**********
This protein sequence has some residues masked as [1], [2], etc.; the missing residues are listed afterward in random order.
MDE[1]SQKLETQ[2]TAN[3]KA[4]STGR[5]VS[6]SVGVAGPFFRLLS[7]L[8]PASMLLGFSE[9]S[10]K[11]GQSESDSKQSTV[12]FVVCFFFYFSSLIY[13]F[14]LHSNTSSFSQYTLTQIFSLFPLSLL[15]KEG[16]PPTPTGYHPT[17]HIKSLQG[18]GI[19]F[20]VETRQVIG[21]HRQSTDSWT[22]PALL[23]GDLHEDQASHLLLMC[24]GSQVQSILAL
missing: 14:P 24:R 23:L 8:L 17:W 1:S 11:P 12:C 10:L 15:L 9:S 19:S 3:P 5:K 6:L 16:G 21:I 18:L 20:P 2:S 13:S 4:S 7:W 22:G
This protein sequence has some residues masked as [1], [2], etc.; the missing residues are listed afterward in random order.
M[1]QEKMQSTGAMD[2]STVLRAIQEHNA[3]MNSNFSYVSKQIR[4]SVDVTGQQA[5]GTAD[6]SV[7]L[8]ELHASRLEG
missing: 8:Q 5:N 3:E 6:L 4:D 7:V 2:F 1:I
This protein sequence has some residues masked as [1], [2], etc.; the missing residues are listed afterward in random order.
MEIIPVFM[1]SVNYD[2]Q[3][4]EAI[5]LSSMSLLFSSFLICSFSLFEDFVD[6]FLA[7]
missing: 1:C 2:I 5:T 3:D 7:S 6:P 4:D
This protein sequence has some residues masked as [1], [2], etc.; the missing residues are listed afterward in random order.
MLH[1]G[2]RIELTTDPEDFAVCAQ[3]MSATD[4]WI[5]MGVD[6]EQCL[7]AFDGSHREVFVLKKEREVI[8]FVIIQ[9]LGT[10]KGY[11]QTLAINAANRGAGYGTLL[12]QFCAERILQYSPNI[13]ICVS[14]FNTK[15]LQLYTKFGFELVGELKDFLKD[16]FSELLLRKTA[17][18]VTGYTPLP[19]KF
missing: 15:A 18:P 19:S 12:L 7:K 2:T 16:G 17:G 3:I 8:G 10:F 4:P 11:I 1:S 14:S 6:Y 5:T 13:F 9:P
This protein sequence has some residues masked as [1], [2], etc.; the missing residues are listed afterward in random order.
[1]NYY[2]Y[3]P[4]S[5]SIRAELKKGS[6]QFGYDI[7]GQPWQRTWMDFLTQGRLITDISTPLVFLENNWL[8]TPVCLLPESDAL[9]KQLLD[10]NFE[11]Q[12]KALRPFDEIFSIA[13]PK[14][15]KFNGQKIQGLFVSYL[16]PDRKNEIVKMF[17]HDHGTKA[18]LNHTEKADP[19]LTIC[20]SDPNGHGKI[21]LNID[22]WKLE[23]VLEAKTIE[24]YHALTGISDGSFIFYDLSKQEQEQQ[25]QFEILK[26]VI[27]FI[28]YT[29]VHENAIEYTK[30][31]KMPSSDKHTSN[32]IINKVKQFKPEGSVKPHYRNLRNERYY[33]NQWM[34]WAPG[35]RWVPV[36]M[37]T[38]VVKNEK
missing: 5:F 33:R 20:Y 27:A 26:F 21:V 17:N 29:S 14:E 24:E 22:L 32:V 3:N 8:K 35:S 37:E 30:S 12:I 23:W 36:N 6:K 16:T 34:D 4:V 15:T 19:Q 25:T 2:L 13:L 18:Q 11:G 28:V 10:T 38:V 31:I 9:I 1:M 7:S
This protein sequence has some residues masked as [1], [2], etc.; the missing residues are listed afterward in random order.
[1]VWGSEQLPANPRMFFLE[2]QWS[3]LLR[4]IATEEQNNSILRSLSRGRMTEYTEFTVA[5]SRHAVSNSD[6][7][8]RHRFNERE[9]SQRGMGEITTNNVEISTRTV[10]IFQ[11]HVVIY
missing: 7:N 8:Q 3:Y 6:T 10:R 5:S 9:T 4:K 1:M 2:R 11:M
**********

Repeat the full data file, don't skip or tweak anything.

This protein sequence has some residues masked as [1], [2], etc.; the missing residues are listed afterward in random order.
MDE[1]SQKLETQ[2]TAN[3]KA[4]STGR[5]VS[6]SVGVAGPFFRLLS[7]L[8]PASMLLGFSE[9]S[10]K[11]GQSESDSKQSTV[12]FVVCFFFYFSSLIY[13]F[14]LHSNTSSFSQYTLTQIFSLFPLSLL[15]KEG[16]PPTPTGYHPT[17]HIKSLQG[18]GI[19]F[20]VETRQVIG[21]HRQSTDSWT[22]PALL[23]GDLHEDQASHLLLMC[24]GSQVQSILAL
missing: 14:P 24:R 23:L 8:L 17:W 1:S 11:P 12:C 10:L 15:L 9:S 19:S 3:P 5:K 6:L 16:G 21:I 18:L 20:P 2:S 13:S 4:S 7:W 22:G
This protein sequence has some residues masked as [1], [2], etc.; the missing residues are listed afterward in random order.
M[1]QEKMQSTGAMD[2]STVLRAIQEHNA[3]MNSNFSYVSKQIR[4]SVDVTGQQA[5]GTAD[6]SV[7]L[8]ELHASRLEG
missing: 8:Q 5:N 3:E 6:L 4:D 7:V 2:F 1:I
This protein sequence has some residues masked as [1], [2], etc.; the missing residues are listed afterward in random order.
MEIIPVFM[1]SVNYD[2]Q[3][4]EAI[5]LSSMSLLFSSFLICSFSLFEDFVD[6]FLA[7]
missing: 1:C 2:I 5:T 3:D 7:S 6:P 4:D
This protein sequence has some residues masked as [1], [2], etc.; the missing residues are listed afterward in random order.
MLH[1]G[2]RIELTTDPEDFAVCAQ[3]MSATD[4]WI[5]MGVD[6]EQCL[7]AFDGSHREVFVLKKEREVI[8]FVIIQ[9]LGT[10]KGY[11]QTLAINAANRGAGYGTLL[12]QFCAERILQYSPNI[13]ICVS[14]FNTK[15]LQLYTKFGFELVGELKDFLKD[16]FSELLLRKTA[17][18]VTGYTPLP[19]KF
missing: 15:A 18:P 19:S 12:L 7:K 2:T 16:G 17:G 3:I 8:G 10:F 4:P 11:I 1:S 14:S 6:Y 5:T 13:F 9:P
This protein sequence has some residues masked as [1], [2], etc.; the missing residues are listed afterward in random order.
[1]NYY[2]Y[3]P[4]S[5]SIRAELKKGS[6]QFGYDI[7]GQPWQRTWMDFLTQGRLITDISTPLVFLENNWL[8]TPVCLLPESDAL[9]KQLLD[10]NFE[11]Q[12]KALRPFDEIFSIA[13]PK[14][15]KFNGQKIQGLFVSYL[16]PDRKNEIVKMF[17]HDHGTKA[18]LNHTEKADP[19]LTIC[20]SDPNGHGKI[21]LNID[22]WKLE[23]VLEAKTIE[24]YHALTGISDGSFIFYDLSKQEQEQQ[25]QFEILK[26]VI[27]FI[28]YT[29]VHENAIEYTK[30][31]KMPSSDKHTSN[32]IINKVKQFKPEGSVKPHYRNLRNERYY[33]NQWM[34]WAPG[35]RWVPV[36]M[37]T[38]VVKNEK
missing: 5:F 33:R 20:Y 27:A 26:F 21:V 17:N 29:S 14:E 24:E 22:L 32:V 3:N 8:K 35:S 37:E 30:S 12:I 23:W 36:N 6:K 16:T 34:D 4:V 15:T 19:Q 25:T 2:L 13:L 18:Q 11:G 28:V 10:T 38:V 31:I 9:I 1:M 7:S
This protein sequence has some residues masked as [1], [2], etc.; the missing residues are listed afterward in random order.
[1]VWGSEQLPANPRMFFLE[2]QWS[3]LLR[4]IATEEQNNSILRSLSRGRMTEYTEFTVA[5]SRHAVSNSD[6][7][8]RHRFNERE[9]SQRGMGEITTNNVEISTRTV[10]IFQ[11]HVVIY
missing: 7:N 8:Q 3:Y 6:T 10:R 5:S 9:T 4:K 1:M 2:R 11:M